7. Keep your desk drawers in order
Desk drawers needn't be spilling over with all your belongings. Keep things neat and easy to access by dedicating a desk drawer to your laptop, mouse and keyboard. Compact desks such as this one pictured above designed by David Philips (opens in new tab) is just the ticket.
‘This desk is ideal for small-space living as it fits elegantly into the corner, with a perfectly sized drawer to store away a laptop and charger,’ says Mark McDonnell, Design Director of David Phillips. ‘When designing a home office, it’s important for the space to be practical but clutter-free. Allow your desk to have built-in storage that is the right size for your essentials as there's no need for excessive storage if you don’t need it.’
8. Opt for a box desk
If footfall is tight at home, a wall-mounted box desk (as pictured above from DBI Furniture Solutions (opens in new tab)) provides an excellent alternative to a standard desk. It also provides a useful storage area to hide away your laptop when you come to log off for the day.
'Intelligently designed to pop right back up, an open-and-close, wall-mounted desk will give you plenty of space once the working day is done - acting as a stylish shelf-desk combo,' says Nick Pollitt of office furniture suppliers DBI Furniture Solutions.
'Even during your productive hours, you can still benefit from a good amount of space from the compact design. A box desk works best for laptops and light accessories, where you can use nearby storage solutions for extra documents, folders and heavier home-office items.’
Which laptop storage bag should I buy?
Investing in a decent laptop bag with specially designed compartments will protect your computer both at home and on the go. ‘Make sure the bag has strong and sturdy straps, and think about how long you will be carrying it for,' says Nick Pollitt of office furniture suppliers DBI Furniture Solutions. 'Are you walking half an hour in the morning and evening with it? If using it for long periods of time, it’s even more crucial that the bag is made from strong fabrics - especially in the straps.
'While the laptop bag should come with protective storage compartments, it’s also a good idea to still put your laptop in a case for extra protection. You should also carefully bundle up your laptop’s charger and place it in the separate compartment to avoid the plug scratching the laptop’s casing.'
Looking to buy a new laptop storage bag? Livingetc loves:
1. The stylish 30L Red Paddle Waterproof Backpack (opens in new tab)is tough yet lightweight to carry. It’s packed with useful features including a removable protective laptop insert, a hidden valuables pocket, a large external water resistant pocket and multiple attachment points. An eco-friendly option, it's made from 100% recycled materials.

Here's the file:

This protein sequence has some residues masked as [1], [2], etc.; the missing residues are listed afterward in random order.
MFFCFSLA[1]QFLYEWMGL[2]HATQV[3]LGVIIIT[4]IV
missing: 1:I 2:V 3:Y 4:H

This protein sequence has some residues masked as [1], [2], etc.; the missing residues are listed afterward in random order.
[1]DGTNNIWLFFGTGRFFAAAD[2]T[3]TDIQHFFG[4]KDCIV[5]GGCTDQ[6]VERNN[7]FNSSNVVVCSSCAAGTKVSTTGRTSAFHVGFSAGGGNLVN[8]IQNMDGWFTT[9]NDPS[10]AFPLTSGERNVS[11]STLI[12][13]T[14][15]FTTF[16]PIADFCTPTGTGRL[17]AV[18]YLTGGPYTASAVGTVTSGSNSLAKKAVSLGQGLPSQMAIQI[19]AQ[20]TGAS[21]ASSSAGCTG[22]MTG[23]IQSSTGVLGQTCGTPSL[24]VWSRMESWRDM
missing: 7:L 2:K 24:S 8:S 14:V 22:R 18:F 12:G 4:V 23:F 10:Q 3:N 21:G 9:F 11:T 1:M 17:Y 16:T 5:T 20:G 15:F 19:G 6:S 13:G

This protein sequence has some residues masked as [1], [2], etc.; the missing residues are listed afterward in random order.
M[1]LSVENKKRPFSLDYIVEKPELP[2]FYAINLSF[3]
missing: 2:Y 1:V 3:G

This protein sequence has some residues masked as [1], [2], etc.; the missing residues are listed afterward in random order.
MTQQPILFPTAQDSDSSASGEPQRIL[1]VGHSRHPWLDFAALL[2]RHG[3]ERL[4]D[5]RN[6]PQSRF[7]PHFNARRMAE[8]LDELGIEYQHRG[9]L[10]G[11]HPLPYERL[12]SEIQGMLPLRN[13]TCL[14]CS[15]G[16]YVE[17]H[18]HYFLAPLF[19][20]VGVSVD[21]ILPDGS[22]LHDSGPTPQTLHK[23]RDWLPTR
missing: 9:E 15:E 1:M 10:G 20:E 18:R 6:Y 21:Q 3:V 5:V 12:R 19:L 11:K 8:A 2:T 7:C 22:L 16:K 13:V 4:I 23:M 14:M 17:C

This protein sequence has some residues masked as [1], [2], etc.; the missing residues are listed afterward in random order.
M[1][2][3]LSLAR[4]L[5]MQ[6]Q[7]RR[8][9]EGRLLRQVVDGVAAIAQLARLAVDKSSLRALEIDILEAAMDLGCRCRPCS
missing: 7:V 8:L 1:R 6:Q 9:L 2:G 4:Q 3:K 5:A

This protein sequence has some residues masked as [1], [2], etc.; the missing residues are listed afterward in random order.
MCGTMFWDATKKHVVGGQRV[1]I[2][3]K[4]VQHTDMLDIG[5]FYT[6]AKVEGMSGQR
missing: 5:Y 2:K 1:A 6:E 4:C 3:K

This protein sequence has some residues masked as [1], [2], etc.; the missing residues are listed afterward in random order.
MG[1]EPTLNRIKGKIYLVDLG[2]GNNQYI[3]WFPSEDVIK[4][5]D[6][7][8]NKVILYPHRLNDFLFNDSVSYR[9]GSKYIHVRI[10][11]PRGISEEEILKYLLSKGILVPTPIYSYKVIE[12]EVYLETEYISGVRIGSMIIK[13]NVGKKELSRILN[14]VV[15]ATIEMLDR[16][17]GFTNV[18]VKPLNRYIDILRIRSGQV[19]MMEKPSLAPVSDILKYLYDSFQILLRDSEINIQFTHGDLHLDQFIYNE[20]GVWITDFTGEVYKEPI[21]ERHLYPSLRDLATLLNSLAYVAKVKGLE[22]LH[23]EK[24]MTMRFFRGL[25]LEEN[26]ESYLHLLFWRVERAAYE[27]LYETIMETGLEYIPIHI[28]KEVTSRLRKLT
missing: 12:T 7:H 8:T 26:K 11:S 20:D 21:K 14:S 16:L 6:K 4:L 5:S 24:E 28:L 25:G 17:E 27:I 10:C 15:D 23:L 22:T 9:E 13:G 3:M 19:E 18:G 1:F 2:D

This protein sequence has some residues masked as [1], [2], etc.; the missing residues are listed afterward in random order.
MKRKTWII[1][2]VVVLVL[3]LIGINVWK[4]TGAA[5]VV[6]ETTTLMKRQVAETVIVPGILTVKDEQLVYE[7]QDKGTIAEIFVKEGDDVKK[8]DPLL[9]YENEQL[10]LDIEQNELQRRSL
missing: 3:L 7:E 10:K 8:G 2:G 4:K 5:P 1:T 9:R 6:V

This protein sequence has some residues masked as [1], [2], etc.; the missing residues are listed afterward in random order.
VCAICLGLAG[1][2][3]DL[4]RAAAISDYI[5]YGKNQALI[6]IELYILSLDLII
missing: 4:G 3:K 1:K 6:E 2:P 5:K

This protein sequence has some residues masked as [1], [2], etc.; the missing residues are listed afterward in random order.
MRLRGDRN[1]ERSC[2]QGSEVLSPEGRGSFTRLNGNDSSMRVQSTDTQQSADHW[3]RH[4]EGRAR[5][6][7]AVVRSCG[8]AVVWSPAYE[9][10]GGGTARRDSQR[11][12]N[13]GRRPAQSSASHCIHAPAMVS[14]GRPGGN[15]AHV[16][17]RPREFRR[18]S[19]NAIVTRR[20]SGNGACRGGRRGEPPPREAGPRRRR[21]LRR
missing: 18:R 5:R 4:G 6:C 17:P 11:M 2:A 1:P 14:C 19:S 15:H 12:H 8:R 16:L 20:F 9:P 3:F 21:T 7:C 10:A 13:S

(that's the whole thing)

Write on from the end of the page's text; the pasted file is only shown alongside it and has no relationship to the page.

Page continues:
2. The Kensington Contour 2.0 Business Notebook (opens in new tab) carrying backpack can hold up to a 15.6" computer in its special interior compartment. It also has an RFID security pocket to prevent cards, passports and any item with an RFID chip being scanned.
3. For use inside a laptop bag, Apple users can try the Twelve South Suitcase for MacBook (opens in new tab). It has a molded hard shell for complete protection and crush resistance.
How do I organise my home office?
Professional home-organiser Vicky Silverthorn from You Need a Vicky (opens in new tab)shares her top tips on how to add order to your home office:
1. Simplify your paperwork
'The more steps it takes to file papers the less likely you are to do it immediately. When people think about paperwork organisation, they often think of complicated colour-coded sub-categorised detail, but this is often too intricate to keep up and results in piles of paperwork.
The best solution is to choose a system like the Bisley 10 drawer multi-drawer (opens in new tab) for your filing. Simple categories, open a drawer to put something away and that’s it – done!'
2. Clear the decks
'Many people believe and feel that clear spaces result in clearer thinking, and I am certainly someone who agrees with this. If like me, a clear desk gives you higher levels of productivity and better thinking capacity when you are decluttering have that thought in your head. The items that you deemed essential to have around may suddenly be less important than you think.'
3. Streamline your bookshelf
'Books are fantastic but often shelves are spilling over and cause visual and physical crowding. Instead of thinking of them as as a group, think of them as individual titles and only keep the ones that are really important to you. A nice way of letting go is by thinking that you can pass on the knowledge or stories they contain to someone else.'
One of the UK's most respected tech and smart homes writers, Emily Peck also covers everything from interiors style to decorating trends. She is a contributor to Wired UK, and has also had a column in House Beautiful. She has written for publications such as Grand Designs, Stylist, Shortlist, Woman&Home, BBC, Ideal Home and House & Garden. She was once the Features Editor of Ideal Home.